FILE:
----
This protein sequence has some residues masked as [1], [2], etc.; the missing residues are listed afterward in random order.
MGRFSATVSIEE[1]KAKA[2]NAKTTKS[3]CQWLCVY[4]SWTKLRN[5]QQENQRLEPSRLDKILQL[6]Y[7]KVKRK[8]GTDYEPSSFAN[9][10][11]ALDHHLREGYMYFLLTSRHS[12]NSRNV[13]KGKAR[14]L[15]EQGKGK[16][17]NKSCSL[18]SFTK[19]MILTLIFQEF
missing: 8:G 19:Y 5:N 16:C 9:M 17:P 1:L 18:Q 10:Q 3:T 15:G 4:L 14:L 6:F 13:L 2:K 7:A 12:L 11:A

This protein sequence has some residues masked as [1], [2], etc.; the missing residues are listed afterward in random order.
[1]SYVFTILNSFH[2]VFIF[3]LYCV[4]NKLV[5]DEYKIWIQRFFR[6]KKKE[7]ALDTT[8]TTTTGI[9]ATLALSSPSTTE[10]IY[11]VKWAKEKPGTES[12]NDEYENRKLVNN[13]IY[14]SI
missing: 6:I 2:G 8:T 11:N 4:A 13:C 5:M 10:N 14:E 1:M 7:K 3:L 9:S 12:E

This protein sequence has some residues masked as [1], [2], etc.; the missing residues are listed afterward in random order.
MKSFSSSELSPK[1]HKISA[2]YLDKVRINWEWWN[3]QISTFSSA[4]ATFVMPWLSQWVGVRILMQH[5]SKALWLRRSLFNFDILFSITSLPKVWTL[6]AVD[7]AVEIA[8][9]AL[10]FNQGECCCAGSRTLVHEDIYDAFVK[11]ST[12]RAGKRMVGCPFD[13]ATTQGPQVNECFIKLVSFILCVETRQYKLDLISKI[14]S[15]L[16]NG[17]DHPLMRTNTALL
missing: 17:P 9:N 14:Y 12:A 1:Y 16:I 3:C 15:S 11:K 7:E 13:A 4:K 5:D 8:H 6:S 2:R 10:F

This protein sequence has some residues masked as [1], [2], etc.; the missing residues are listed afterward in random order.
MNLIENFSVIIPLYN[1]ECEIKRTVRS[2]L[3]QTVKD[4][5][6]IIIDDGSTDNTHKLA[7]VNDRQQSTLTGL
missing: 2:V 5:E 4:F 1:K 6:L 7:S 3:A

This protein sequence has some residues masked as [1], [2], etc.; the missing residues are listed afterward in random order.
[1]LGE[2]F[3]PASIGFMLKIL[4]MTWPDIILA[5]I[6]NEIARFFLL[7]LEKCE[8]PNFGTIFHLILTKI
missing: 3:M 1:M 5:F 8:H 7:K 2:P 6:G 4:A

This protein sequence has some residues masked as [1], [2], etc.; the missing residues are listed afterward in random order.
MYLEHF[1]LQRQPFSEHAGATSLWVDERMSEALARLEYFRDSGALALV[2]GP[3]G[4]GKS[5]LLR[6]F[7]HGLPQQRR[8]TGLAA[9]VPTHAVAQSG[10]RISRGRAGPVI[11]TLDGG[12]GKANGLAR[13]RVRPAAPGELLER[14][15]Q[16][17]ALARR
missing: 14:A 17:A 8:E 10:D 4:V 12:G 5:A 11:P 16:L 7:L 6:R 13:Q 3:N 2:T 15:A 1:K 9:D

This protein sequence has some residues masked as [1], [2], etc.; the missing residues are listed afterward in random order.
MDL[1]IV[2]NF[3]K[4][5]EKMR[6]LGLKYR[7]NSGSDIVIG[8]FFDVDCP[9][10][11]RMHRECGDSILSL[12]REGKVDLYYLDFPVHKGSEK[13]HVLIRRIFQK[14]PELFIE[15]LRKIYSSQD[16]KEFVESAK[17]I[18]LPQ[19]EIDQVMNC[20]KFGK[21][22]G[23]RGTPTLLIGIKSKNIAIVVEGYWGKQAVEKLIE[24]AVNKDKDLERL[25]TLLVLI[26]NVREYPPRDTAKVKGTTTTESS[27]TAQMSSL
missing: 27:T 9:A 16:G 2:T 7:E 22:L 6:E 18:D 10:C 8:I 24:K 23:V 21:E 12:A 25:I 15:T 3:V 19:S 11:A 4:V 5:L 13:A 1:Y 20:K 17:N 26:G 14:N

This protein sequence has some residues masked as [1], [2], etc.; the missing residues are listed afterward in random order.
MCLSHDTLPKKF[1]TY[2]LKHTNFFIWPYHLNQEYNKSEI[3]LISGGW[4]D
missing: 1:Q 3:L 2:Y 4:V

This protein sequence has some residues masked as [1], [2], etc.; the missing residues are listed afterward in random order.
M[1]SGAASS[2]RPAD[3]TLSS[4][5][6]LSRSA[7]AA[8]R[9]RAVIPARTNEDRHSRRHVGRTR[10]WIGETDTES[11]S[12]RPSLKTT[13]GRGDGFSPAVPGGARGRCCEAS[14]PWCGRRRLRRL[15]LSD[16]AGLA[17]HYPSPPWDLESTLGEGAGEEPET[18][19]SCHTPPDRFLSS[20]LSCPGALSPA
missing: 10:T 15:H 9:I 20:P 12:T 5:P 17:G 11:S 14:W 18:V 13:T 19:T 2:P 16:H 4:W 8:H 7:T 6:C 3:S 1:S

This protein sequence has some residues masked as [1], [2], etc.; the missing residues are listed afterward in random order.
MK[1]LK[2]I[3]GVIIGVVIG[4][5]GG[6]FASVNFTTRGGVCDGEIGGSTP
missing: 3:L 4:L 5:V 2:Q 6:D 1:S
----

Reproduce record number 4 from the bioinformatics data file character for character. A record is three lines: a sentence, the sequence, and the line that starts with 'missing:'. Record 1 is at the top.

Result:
This protein sequence has some residues masked as [1], [2], etc.; the missing residues are listed afterward in random order.
MNLIENFSVIIPLYN[1]ECEIKRTVRS[2]L[3]QTVKD[4][5][6]IIIDDGSTDNTHKLA[7]VNDRQQSTLTGL
missing: 2:V 5:E 4:F 1:K 6:L 7:S 3:A